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Satyendra Nath Bose: about the God of particles

Satyendra Nath Bose: about the God of particles

Satyendra Nath Bose was born on January 1, 1894, in Calcutta to Surendra Nath Bose, an engineer.

New Delhi: Satyendra Nath Bose was born on New Year's Day, 1894, in Calcutta to Surendra Nath Bose, an engineer with the East Indian Railway Company. The eldest among seven siblings, Satyendra Nath Bose, attended Hindu School, a school that had made notable contributions to the Bengal Renaissance and the Reformation movement.

He made a name for himself for his mathematical prowess and his love for science. Bose, as a student at the vaunted Presidency College, Calcutta, went on to secure the highest marks in every discipline (a few of them remains unbroken even now). Meghnad Saha, his classmate and another celebrated Indian nuclear scientist after whom the Saha Institute of Nuclear Physics is named, came a close second.

Bose would later take up teaching assignments at Calcutta and Dhaka universities where he would set up entire laboratories to teach his students.

Bose's biggest contribution to Particle Physics came in the form of a study that he sought to present before his students at Dhaka to show them that contemporary theory was not in accordance with results gathered from experiments. During this lecture, Bose committed a 'mistake' in applying the theory, which unexpectedly gave a prediction that agreed with the experiment. But the 'error' was a statistical one and not an experimental one.

That would evolve into Bose writing a paper deriving Planck's quantum radiation law without any regard to classical physics. He used a new way of counting states with identical particles. He sent the paper directly to Albert Einstein in Germany.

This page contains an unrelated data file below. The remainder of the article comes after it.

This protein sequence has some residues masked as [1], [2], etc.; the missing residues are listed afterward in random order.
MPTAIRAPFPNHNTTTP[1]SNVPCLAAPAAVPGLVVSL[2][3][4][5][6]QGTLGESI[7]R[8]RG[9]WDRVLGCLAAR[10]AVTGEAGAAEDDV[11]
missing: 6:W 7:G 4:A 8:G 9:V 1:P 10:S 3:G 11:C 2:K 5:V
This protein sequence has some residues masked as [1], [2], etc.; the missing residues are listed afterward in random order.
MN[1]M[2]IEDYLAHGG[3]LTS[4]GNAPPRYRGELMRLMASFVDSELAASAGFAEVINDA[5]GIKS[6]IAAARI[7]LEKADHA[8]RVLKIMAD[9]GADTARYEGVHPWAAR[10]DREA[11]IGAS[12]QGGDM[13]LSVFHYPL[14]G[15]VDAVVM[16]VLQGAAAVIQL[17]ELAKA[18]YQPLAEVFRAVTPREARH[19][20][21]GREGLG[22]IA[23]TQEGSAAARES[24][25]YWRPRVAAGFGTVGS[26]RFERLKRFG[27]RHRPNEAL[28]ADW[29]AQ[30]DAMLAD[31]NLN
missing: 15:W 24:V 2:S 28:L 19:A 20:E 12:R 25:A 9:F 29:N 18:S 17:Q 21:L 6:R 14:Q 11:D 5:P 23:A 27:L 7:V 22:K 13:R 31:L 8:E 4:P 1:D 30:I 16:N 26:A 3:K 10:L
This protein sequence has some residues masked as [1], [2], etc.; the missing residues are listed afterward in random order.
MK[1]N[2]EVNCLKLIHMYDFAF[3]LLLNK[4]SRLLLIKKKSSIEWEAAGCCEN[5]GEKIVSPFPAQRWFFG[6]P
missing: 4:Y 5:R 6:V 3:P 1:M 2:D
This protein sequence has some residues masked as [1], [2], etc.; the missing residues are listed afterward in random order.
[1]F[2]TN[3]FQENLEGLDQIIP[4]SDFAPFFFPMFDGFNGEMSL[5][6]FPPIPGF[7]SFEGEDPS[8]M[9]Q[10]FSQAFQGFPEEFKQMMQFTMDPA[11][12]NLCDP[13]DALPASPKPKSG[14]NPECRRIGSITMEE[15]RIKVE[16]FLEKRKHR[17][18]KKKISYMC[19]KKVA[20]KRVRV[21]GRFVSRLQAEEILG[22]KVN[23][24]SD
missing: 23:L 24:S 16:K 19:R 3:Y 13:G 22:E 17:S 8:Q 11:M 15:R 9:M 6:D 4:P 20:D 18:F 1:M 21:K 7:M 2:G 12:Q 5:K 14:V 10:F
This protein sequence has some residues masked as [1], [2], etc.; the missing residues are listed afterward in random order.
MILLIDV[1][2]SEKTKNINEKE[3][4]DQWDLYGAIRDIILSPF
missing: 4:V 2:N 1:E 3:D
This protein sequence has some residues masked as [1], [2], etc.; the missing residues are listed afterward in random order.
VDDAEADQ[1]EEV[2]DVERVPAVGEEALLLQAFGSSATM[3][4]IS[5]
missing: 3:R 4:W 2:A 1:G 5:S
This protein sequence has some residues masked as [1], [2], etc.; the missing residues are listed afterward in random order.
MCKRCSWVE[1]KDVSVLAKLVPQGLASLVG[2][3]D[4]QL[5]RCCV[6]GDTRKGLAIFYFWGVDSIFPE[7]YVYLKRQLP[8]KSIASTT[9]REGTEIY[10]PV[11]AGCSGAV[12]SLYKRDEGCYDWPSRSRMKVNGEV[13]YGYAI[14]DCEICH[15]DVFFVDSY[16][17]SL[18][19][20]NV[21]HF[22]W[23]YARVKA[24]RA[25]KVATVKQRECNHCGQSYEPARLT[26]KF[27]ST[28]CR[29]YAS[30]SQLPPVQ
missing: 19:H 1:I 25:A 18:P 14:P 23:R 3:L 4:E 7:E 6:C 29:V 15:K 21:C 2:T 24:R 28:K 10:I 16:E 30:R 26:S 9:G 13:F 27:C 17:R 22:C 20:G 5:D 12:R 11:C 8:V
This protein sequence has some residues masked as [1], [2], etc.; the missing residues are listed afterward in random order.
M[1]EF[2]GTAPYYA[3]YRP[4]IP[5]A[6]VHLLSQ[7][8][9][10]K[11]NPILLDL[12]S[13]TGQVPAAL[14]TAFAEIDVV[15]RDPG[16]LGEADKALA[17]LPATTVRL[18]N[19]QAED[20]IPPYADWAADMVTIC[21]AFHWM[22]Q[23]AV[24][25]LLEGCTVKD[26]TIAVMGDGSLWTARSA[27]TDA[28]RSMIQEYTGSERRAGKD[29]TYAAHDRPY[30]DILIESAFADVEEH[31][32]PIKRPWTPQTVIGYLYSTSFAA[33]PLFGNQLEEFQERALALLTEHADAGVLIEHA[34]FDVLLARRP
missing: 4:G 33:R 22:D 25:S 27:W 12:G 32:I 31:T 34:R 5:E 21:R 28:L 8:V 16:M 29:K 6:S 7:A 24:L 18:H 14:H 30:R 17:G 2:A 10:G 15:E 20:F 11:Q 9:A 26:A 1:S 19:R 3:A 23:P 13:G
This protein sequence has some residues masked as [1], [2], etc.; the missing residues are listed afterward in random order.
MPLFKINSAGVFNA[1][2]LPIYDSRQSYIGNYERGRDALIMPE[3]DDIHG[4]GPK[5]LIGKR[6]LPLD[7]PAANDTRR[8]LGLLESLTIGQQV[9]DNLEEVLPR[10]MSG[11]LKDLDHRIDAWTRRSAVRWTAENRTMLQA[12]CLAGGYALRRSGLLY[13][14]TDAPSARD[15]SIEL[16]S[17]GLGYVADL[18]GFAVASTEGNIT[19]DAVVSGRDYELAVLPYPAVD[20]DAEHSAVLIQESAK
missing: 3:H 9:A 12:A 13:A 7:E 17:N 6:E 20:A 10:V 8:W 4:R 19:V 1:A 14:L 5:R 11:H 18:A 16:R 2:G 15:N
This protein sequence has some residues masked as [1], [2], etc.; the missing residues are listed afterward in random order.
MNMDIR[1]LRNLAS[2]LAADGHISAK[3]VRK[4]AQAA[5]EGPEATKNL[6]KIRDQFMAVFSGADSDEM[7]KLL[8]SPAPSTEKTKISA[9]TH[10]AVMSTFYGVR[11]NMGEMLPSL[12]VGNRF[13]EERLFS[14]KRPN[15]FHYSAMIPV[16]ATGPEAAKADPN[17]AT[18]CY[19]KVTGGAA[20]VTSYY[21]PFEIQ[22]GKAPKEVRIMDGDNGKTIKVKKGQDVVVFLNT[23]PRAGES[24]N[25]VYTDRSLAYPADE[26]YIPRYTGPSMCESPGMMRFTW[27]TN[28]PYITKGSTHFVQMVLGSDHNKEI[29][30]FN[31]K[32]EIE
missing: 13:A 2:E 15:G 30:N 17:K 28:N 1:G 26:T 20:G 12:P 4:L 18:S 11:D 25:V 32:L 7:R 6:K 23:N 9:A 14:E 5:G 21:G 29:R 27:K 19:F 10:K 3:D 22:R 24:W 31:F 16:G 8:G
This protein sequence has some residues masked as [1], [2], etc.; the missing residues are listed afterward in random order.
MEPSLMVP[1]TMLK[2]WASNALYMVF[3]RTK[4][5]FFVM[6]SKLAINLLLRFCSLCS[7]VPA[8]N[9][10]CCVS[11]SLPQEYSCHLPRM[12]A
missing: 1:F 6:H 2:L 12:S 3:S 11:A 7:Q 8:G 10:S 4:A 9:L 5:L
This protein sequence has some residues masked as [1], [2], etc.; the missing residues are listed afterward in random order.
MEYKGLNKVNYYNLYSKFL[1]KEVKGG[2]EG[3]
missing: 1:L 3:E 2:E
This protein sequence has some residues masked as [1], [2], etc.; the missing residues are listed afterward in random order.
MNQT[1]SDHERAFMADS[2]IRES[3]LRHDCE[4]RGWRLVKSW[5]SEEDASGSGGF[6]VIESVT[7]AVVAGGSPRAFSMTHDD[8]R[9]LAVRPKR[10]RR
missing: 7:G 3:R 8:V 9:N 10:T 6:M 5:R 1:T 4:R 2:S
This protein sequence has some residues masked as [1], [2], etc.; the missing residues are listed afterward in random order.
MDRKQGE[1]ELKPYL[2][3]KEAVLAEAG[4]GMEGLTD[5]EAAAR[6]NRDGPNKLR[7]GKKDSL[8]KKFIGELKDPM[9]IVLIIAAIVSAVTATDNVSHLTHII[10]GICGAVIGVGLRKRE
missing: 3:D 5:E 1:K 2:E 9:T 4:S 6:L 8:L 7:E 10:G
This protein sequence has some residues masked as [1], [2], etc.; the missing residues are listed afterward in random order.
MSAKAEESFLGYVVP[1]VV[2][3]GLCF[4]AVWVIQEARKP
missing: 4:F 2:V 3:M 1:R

Bose wrote to Albert Einstein:

“I have ventured to send you the accompanying article for your perusal and opinion. I am anxious to know what you think of it. You will see that I have tried to deduce the coefficient 8π v2/c3 in Planck’s Law independent of classical electrodynamics, only assuming that the elementary regions in the phase-space has the content h3. I do not know sufficient German to translate the paper. If you think the paper worth publication I shall be grateful if you arrange for its publication in Zeitschrift für Physik. Though a complete stranger to you, I do not feel any hesitation in making such a request. Because we are all your pupils though profiting only by your teachings through your writings. I do not know whether you still remember that somebody from Calcutta asked your permission to translate your papers on Relativity in English. You acceded to the request. The book has since published. I was the one who translated your paper on Generalised Relativity.”

Albert Einstein, recognising the importance of the paper, translated it into German himself and submitted it on Bose's behalf to the prestigious Zeitschrift für Physik journal. As a result of this recognition, Bose was able to work for two years in European X-ray and crystallography laboratories, during which he worked with Louis de Broglie, Marie Curie and Einstein himself.

Bose's 'mistake' is today what the world calls Bose–Einstein statistics. This result derived by Bose laid the foundation of quantum statistics, as acknowledged by Einstein and Paul Dirac.

Though Nobel Prize in Physics awards have been awarded in connection with research in this domain, many find it strange that Satyendra Nath Bose himself was not awarded one. But having an elementary particle named after oneself is an honour that far outstrips any award. A Nobel Prize in Physics is awarded every year. But nomenclature of an elementary particle lasts till the end of time.

Also one needs to keep in mind that the theoretical existence of Higgs boson was proposed in 1964 by the group of scientists led by Peter Higgs. So that way, Bose did not play any direct role in this respect. His impact on this entire Higgs boson saga is much of an inspirational and generic one, a fact that is often lost in the face of jingoism.